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Spectrum: Autism Research News

Tag: optogenetics

July 2015

Rodent learning sheds light on missed social cues in autism

by  /  28 July 2015

Many people with autism have trouble interpreting and responding to social cues. Studying how rats learn from each other can provide insights into the human social brain, says Amiel Rosenkranz.

May 2015
Week of MayMay

Spotted: Bright idea; IMFAR frenzy

by  /  15 May 2015

This sweet story behind optogenetics will inspire you, and autism experts swarm Salt Lake City.

November 2014

See-through sensor offers window into brain activity

by  /  26 November 2014

A transparent sensor crafted from thin sheets of carbon allows researchers to record brain activity in mice, reports a paper published 20 October in Nature Communications.


New ‘hands-free’ device controls mouse movements

by  /  17 November 2014

With a tiny diode inserted into a mouse’s skull, researchers can stimulate its neurons while it runs freely on an exercise wheel or crawls through cardboard tubes, they reported yesterday at the 2014 Society for Neuroscience annual meeting in Washington, D.C.


Reactions from SfN 2014

by  /  14 November 2014

Tune in for daily updates and reactions from attendees at the 2014 Society for Neuroscience annual meeting in Washington, D.C.

August 2014

Deep-brain neurons’ glow reveals elements of social circuits

by  /  13 August 2014

Light-transmitting cables implanted deep in mouse brains reveal connections between brain regions that control social interactions, according to a study published 19 June in Cell.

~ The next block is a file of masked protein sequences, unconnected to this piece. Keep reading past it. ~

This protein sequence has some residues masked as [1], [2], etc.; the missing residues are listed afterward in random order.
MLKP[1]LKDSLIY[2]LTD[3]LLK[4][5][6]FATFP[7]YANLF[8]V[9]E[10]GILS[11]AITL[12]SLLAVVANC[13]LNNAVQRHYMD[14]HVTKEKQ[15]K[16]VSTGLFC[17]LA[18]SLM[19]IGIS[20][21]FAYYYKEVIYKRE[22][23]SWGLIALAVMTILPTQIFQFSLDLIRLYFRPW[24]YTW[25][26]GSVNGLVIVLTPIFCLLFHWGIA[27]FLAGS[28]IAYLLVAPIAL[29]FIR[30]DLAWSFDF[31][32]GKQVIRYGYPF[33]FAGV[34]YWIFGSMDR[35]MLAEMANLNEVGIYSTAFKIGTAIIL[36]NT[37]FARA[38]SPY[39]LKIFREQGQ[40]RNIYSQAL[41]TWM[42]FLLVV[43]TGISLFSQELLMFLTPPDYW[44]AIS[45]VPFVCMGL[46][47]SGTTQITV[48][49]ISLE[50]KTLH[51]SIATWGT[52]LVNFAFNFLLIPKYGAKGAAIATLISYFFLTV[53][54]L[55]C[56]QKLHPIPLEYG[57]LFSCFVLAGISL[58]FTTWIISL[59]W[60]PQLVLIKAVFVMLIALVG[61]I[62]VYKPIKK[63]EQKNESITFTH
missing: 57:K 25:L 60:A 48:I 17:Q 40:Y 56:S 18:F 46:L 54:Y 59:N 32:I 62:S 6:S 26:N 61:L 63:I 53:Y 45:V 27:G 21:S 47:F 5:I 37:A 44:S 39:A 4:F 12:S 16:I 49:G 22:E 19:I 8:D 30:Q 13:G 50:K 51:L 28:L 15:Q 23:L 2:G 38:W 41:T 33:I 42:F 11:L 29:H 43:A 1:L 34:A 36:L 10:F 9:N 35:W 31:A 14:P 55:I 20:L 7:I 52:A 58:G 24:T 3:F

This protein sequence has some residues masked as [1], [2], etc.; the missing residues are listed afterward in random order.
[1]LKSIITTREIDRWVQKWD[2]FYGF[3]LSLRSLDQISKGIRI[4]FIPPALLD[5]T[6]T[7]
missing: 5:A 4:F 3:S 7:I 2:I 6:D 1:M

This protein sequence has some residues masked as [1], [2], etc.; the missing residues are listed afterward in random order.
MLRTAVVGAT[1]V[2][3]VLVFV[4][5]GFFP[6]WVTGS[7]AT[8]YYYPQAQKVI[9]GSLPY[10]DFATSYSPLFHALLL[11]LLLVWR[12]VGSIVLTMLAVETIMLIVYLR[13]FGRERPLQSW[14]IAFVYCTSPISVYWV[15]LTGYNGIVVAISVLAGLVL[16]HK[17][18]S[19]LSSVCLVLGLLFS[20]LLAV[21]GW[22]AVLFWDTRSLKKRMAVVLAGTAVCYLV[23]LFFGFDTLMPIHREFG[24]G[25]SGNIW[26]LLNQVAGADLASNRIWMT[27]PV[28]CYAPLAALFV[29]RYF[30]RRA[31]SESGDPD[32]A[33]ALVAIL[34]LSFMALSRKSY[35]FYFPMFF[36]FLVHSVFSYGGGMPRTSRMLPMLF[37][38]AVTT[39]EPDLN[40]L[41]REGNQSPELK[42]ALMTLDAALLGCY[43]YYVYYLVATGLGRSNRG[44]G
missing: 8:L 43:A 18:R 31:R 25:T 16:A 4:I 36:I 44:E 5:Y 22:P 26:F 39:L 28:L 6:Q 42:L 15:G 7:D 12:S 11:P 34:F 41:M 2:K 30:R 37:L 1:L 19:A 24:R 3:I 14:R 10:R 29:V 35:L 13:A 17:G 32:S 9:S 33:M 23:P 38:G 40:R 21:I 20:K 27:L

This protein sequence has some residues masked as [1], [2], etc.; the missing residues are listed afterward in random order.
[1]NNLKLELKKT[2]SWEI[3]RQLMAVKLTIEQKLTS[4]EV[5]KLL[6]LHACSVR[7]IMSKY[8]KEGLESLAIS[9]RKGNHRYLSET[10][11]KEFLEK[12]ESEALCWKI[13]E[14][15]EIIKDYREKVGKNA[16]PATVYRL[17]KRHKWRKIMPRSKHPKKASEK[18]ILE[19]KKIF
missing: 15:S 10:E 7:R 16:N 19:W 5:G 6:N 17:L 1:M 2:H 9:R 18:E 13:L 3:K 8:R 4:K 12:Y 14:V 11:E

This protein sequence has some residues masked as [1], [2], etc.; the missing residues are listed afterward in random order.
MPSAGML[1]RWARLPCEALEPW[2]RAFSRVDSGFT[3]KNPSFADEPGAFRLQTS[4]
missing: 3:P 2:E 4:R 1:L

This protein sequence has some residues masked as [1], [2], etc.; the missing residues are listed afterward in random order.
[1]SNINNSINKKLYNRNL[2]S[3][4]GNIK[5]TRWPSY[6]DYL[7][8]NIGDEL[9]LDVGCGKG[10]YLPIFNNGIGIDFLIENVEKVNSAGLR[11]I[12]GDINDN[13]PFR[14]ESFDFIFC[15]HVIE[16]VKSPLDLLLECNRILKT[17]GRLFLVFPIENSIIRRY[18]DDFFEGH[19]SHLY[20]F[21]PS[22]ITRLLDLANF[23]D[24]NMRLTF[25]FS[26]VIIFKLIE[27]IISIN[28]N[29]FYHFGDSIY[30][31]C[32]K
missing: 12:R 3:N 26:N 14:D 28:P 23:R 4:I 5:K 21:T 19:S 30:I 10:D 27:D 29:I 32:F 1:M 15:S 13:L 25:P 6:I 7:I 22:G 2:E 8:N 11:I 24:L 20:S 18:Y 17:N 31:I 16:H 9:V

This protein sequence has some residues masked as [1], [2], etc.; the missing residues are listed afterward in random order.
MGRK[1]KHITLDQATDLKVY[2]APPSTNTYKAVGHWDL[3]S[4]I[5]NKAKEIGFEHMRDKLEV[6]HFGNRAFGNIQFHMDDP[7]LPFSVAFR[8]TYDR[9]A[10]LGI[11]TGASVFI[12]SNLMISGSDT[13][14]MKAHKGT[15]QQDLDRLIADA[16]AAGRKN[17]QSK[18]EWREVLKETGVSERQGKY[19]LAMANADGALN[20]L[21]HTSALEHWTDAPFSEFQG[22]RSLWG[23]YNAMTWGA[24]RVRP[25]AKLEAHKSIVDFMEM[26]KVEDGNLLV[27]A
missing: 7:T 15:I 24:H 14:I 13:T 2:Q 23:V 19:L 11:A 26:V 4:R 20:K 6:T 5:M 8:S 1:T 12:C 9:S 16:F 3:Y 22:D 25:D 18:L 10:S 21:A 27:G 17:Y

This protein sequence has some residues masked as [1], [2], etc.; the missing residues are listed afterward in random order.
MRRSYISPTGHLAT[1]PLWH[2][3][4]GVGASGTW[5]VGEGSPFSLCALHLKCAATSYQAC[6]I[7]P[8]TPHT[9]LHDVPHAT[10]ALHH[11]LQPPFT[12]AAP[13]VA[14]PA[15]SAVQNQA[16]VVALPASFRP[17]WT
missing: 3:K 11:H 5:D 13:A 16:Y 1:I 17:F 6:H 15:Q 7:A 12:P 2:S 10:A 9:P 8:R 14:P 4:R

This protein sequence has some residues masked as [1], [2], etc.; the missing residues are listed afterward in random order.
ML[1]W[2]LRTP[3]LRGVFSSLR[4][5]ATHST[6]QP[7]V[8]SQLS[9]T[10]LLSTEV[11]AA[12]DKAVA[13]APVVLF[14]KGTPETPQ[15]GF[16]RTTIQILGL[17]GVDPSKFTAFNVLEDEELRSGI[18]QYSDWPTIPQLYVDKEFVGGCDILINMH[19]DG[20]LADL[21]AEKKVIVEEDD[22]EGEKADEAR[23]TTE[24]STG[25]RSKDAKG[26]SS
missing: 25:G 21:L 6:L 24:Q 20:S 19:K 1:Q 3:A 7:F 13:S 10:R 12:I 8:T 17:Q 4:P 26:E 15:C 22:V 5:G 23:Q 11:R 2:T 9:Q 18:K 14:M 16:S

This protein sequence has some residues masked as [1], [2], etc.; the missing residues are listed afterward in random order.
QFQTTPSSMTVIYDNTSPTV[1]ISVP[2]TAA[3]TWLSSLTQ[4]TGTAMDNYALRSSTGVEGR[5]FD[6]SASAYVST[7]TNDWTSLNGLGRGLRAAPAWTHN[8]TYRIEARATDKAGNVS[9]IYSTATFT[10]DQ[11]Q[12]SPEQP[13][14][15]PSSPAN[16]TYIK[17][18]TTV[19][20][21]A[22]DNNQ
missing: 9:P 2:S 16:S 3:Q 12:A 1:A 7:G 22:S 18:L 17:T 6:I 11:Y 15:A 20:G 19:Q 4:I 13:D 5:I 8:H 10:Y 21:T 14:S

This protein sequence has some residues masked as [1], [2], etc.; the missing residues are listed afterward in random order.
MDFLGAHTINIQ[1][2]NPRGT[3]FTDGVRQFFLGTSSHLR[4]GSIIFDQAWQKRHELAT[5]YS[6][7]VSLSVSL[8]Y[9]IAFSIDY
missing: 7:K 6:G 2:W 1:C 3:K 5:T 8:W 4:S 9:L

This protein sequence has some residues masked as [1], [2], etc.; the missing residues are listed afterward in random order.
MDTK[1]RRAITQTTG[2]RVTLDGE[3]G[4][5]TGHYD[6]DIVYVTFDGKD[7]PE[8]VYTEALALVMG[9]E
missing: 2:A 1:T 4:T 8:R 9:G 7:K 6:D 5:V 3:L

June 2014

Modified protein switches neurons off in response to light

by  /  4 June 2014

A much-celebrated technique called optogenetics causes neurons to fire in response to flashes of light. Researchers have now figured out how to use the method to switch neurons off, reports a study published 25 April in Science.

May 2014

Brain-wide map links fruit fly behaviors to neurons

by  /  21 May 2014

Triggering neuron activity with flashes of light allows scientists to tie behaviors in fruit fly larvae to specific neuron groups, reports a study published 25 April in Science. The study catalogs the associations between neurons and the movements they control.

March 2014

New molecules help researchers orchestrate brain activity

by  /  12 March 2014

Using newly discovered molecules from algae, researchers can control the activity of two families of neurons in a single mouse or fly, they reported 9 February in Nature Methods.

November 2013

Miniature cable reads a mouse’s sense of reward

by  /  20 November 2013

A tiny fiber-optic probe inserted into the reward center of the mouse brain monitors how the mouse feels about meeting a peer — or a golf ball. The unpublished technique was presented last week at the 2013 Society for Neuroscience annual meeting in San Diego.